Vaakanainen has completed two pro seasons, appearing in 7 games with Boston and 84 games with Providence. He has yet to register a point at the NHL level. In the AHL, he scored 14 points each season, both times in a limited number of games (due to injury in 2018-19 and the suspension of the season due to the COVID-19 pandemic in 2019-20). Decision-making at both ends of the ice and consistency have been major areas of improvement.

Looking ahead, the 2020-21 season will be a very important one for the 21-year-old. Barring any unfortunate injuries, it will be his first chance to play a complete season in the AHL. He will also be a top candidate for call-ups if the Bruins are in need of an extra defenseman, but it’s likely that he needs another year in the minors before he’s ready to make a difference in Boston. Vaakanainen was signed to an entry-level contract in 2018 and will become a restricted free agent in the 2022 offseason.


Fans should keep an eye out next season for Vaakanainen’s strong skating, ability to manufacture breakouts, and transitions up the ice. The Providence coaching staff will likely give him big minutes in crucial scenarios (such as protecting a lead late in the game) to boost his confidence and prepare him for the pressure that comes with playing at the highest level. Fans can expect him to keep piling up accolades and praise from Bruins management if his development takes another step forward in 2020-21.


Check out the new Black N’ Gold Hockey Podcast episode 196 that we recorded below on 9-27-20! You can find our show on many worldwide platforms such as Apple Podcasts, Google Podcasts, iHeart Radio, Spotify, SoundCloud, and Stitcher!

Subscribe to our new Black N’ Gold Hockey YouTube channel! We’d really appreciate the continued support. Click HERE for exciting Black N’ Gold online content!

BNG Hockey Talk Ep. 10 With Black N’ Gold Hockey Podcast YouTuber Cameron Young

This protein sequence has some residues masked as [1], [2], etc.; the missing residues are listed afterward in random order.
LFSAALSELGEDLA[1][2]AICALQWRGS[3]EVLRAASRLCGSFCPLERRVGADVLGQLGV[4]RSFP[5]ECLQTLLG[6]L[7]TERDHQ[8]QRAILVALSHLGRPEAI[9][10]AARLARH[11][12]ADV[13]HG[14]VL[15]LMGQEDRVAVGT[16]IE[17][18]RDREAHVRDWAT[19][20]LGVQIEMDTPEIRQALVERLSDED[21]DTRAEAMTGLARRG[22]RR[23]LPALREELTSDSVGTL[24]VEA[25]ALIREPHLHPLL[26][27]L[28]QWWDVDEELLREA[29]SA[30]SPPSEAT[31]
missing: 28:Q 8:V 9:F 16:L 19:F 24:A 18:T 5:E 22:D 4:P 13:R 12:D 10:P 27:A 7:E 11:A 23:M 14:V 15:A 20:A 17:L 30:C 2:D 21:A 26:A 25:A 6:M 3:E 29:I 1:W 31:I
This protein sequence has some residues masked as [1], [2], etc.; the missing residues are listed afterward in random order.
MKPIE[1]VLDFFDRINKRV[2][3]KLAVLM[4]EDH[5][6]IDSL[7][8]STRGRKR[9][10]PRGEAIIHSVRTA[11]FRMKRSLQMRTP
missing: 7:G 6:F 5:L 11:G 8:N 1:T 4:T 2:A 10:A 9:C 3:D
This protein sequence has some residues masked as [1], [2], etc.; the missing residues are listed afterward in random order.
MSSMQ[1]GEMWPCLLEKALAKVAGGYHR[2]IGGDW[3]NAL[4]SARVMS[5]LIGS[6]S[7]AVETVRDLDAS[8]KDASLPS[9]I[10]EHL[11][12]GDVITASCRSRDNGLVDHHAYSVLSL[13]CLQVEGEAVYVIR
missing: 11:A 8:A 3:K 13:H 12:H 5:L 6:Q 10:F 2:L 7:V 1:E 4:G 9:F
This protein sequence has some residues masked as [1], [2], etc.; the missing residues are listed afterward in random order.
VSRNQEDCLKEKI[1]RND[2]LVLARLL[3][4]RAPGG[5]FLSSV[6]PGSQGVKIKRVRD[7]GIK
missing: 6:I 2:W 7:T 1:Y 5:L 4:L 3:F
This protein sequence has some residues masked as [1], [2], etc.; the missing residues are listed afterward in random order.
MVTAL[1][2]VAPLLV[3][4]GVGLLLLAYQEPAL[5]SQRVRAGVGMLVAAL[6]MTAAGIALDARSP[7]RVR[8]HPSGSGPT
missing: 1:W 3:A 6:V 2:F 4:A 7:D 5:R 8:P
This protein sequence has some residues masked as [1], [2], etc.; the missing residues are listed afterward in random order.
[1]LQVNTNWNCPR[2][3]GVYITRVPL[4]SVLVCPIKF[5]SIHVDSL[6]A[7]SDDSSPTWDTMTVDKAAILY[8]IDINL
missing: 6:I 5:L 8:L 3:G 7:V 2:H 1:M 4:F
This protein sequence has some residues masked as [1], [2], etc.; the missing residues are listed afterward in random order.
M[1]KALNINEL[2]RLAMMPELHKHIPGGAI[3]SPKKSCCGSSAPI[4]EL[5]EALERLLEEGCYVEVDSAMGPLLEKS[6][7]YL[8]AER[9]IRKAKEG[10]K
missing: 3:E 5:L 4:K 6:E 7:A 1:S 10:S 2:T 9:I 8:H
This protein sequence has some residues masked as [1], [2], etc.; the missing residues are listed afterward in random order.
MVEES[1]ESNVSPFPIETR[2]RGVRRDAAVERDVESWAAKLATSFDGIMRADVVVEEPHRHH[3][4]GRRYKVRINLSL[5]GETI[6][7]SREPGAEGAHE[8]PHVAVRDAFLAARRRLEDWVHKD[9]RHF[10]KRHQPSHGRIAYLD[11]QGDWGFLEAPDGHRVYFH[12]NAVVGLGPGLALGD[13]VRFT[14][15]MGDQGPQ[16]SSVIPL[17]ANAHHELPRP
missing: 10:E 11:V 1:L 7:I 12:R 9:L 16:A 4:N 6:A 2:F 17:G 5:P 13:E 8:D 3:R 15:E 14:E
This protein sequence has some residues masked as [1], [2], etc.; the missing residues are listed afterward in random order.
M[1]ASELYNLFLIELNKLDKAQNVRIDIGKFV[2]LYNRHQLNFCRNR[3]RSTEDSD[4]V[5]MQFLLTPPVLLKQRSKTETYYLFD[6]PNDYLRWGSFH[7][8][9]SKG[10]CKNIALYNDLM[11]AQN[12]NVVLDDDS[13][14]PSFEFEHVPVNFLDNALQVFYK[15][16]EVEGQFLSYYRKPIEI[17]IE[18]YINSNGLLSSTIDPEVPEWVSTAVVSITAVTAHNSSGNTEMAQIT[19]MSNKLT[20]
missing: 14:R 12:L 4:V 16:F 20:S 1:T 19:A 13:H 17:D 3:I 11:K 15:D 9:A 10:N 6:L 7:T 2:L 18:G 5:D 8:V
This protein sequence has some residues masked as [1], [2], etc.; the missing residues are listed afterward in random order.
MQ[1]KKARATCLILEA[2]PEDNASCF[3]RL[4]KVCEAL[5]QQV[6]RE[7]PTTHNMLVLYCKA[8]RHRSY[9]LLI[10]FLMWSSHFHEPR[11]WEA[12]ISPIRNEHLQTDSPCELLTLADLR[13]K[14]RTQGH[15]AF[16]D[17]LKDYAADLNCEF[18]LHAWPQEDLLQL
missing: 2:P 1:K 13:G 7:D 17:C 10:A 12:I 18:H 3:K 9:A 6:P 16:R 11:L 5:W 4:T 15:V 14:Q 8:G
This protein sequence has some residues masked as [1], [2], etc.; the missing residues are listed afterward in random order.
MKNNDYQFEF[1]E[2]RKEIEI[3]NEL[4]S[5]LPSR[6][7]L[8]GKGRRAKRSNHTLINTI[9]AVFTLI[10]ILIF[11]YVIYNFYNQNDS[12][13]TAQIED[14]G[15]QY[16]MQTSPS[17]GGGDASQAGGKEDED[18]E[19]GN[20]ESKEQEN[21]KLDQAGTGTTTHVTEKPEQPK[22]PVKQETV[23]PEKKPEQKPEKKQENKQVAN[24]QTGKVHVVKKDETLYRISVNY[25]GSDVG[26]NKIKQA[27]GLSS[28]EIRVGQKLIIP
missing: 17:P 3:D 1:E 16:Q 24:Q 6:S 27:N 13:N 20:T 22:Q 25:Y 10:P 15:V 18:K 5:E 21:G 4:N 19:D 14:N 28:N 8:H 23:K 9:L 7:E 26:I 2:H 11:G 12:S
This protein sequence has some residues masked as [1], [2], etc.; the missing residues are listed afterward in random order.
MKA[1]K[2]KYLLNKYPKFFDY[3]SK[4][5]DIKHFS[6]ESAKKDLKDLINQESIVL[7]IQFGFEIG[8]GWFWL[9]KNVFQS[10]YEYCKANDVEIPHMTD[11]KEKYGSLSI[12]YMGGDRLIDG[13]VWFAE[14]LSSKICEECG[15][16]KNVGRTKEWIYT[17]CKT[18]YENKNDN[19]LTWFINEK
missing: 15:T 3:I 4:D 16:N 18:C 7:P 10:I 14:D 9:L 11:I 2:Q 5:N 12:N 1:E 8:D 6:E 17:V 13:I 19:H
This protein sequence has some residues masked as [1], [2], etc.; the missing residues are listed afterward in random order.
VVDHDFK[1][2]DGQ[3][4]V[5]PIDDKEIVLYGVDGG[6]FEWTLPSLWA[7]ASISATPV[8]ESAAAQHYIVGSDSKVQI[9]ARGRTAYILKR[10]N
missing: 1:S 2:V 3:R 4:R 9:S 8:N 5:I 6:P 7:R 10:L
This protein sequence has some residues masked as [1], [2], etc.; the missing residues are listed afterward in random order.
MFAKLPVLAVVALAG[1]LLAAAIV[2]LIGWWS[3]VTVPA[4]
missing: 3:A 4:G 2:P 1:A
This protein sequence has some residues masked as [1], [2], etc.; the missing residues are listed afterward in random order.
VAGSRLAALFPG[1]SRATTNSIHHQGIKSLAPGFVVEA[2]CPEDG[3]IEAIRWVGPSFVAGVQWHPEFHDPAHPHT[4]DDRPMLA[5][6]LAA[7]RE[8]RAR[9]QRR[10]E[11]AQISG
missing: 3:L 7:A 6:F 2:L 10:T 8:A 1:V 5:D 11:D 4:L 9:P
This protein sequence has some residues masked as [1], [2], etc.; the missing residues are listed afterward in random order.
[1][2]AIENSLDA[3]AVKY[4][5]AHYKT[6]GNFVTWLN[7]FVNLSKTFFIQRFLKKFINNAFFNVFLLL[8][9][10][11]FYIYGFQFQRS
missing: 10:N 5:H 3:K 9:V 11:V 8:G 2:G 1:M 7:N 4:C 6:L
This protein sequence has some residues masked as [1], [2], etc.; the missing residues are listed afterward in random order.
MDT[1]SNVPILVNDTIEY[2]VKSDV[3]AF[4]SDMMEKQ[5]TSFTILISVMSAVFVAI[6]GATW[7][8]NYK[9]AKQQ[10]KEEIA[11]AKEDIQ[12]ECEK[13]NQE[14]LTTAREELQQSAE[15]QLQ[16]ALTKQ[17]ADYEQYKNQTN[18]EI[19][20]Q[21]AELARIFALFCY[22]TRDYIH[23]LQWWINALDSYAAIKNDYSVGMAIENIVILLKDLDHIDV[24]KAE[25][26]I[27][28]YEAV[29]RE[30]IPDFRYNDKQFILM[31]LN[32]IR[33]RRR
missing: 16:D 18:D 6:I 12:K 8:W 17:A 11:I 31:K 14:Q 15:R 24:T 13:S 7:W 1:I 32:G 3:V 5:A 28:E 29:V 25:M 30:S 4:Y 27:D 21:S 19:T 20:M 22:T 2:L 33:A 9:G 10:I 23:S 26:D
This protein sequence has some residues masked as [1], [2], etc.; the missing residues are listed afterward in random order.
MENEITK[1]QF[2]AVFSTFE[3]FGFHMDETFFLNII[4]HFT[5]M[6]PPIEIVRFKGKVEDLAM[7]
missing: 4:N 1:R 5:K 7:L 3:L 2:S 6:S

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( Photo Credit: NHL.com )

By Cameron Young | Follow me on Twitter @cmoney008

In my latest video uploaded to my YouTube channel, I grade the overall performances of all goalies that played for the Boston Bruins this past season. This is the first part of a three part series of grading the 2019/20 Bruins team by position. Check it out below and please subscribe to my YouTube Channel and turn notifications on to be updated when a new video is published.

  • Dan Vladar: 1:33
  • Jaroslav Halak: 2:30
  • Tuukka Rask: 3:42

The Bruins may be out of the playoffs, but that won’t stop the content from being produced. Don’t forget to follow me on Twitter @cmoney008 and please consider subscribing to the YouTube Channel HERE!

Check out the new Black N’ Gold Hockey Podcast episode 196 that we recorded below on 9-27-20! You can find our show on many worldwide platforms such as Apple Podcasts, Google Podcasts, iHeart Radio, Spotify, SoundCloud, and Stitcher!

Please subscribe to our new Black N’ Gold Hockey YouTube channel! We’d really appreciate the continued support. Click HERE for exciting Black N’ Gold online content!

Big Changes Coming To Boston During Critical Off-Season

(Photo Credit: Chris Christo/MediaNews Group/Boston Herald)

By Jack Cinquegrana | Follow me on Twitter @bruinschewy

The 2020-2021 NHL offseason is one that is exceptionally crucial to Boston’s future. It is vital the Boston Bruins sign some marquee skaters that can shake up this team’s identity. The Bruins had an identity of a team that would out-hit and out-muscle your team while playing rock-solid defense and a sturdy goaltender back-stopping the team. Over the past few years, Boston has lost that identity and have veered off of their path of success.

Yes, Boston made it to the Cup Final last season. But, they did not go through Pittsburgh or Washington or even Tampa Bay to get there. They snuck into the Cup Final beating teams that had just upset a contender. It seems as if Boston is always in the conversation as a Cup contender every year, but we are just a little bit worse than the top teams in the league. I am not saying we are a terrible team; I think where the Bruins finished this year is about as far as I would expect this roster could take us.

Changes To Be Made

The first line, also known as the “Perfection Line,” has been anything but perfect, and is where one of the Bruins’ main problems resides. In my opinion, David Pastrnak cannot play with Bergeron and Marchand. That is concentrating too much of our entire teams’ skill and putting it on one line. Most people would think that is a no-brainer, put the best skaters together and they will be unstoppable, right? No, because all they have to do is shut down the top line and then not worry about the Bruins scoring.

( Photo Credit: Bruce Bennett / Getty Images )

I do not think that David Krejci and Charlie Coyle are bad either; the B’s are just so top-heavy that if we do not spread skill throughout the lineup, then the Bruins have an easy offensive attack to stop. We have three great center-men, but two of them do not get much scoring help on the offensive side of the ice.

With the money that Boston was going to pay Torey Krug, they will have enough cap space to re-sign mostly everyone that is a Restricted Free Agent and the captain. I am very interested to see what Jake DeBrusk gets paid or if he is traded.